When Jon Chintanaroad and Mike Prestano started their own tech-worker recruiting business a little over two years ago, there were a lot of things they did not expect.
They didn’t expect their business to take off so quickly. They didn’t expect to wear so many hats — accounting, business licensing, insurance. They didn’t expect to be at each other’s throats six months down the line, seeking help from a therapist.
They’re not alone. For all the careful planning co-founders put into their businesses, the growing number of start-up leaders seeking partnership counseling suggests many are running into similar relationship problems. Tech entrepreneurs may be smart, but any Silicon Valley therapist will tell you it doesn’t mean they can navigate the emotional complexities of a co-founder relationship.
Chintanaroad and Prestano were longtime friends who lived and worked together. They’d always been chummy. But they became constantly irritated and impatient with each other. As Prestano put it, they were “always home and always working together.”
“It’s like when you travel with your best friend,” he said. “It’s the little things that bug you.”
Soon, they started assuming the worst, concluding that the other didn’t value their contributions.
“Like, if I wanted to buy a printer and Mike said no, I’d think, … I’ve brought in thousands of dollars in revenue, why won’t you let me buy an $80 printer?” Chintanaroad, 36, said.
“And I’d think he was being reckless, and that we should be thinking long term and making sure we have enough to last us through the winter,” said Prestano, 33.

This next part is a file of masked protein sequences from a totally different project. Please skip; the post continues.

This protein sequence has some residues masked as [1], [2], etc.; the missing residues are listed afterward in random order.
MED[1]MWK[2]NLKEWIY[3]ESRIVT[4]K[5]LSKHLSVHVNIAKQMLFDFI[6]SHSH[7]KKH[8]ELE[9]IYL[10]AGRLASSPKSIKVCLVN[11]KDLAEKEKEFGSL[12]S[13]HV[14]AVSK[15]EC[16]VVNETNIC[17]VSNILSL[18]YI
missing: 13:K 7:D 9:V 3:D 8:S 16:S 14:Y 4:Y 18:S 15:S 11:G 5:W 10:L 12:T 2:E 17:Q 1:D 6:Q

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Only months earlier, everything had been fine. In fact, Chintanaroad and Prestano couldn’t believe their luck.
The San Francisco pair had always talked about leaving their jobs to start their own business. So in 2013, after a string of contracting gigs, they took the plunge. Prestano finished his contract for a large tech firm on a Wednesday, and by Friday the two had registered their business, Aspire Recruiting, and were taking their first client meetings. By the following Monday, they had their first job orders. After three months, their recruitment start-up was profitable.
“It was crazy,” said Prestano, who described their business like “any other start-up” — a little scrappy with a lot of uncertainty.
For a while, the pair really couldn’t believe their luck. In a town where the majority of start-ups fail, their bet seemed to be paying off. Until it didn’t.
“About six months in, things were a bit off,” Chintanaroad said. “There was definitely tension.”
It only got worse when the realities of the business kicked in.
“We’d set a revenue goal, and we’d write a big number on the wall, and if we didn’t hit that goal I’d be stressed and upset about it,” he said.
It didn’t help that their business was commission-based, which meant if neither of them closed a recruitment deal, there was zero income.
Already annoyed with each other, the two were now highly strung and looking for someone to blame. Maybe one person was working harder than the other, they thought to themselves. Maybe one person didn’t appreciate the other’s contributions. They started bickering over things that were previously non-issues.
Eighteen months ago, they started working with Sunny Sabbini — a Silicon Valley family therapist and partnership coach — on resolving their conflicts and, more importantly, figuring out a way to prevent future problems.
“There was definitely a degree of conflict avoidance with their partnership,” Sabbini said of Chintanaroad and Prestano with their permission. “When you’re friends with your co-founder, there’s more risk and the stakes are higher. There’s a tendency to not have difficult discussions because you don’t want to hurt the other person.”
But the problem with this, Sabbini said, is the small problems aren’t quickly resolved, and they often snowball into big, unmanageable problems.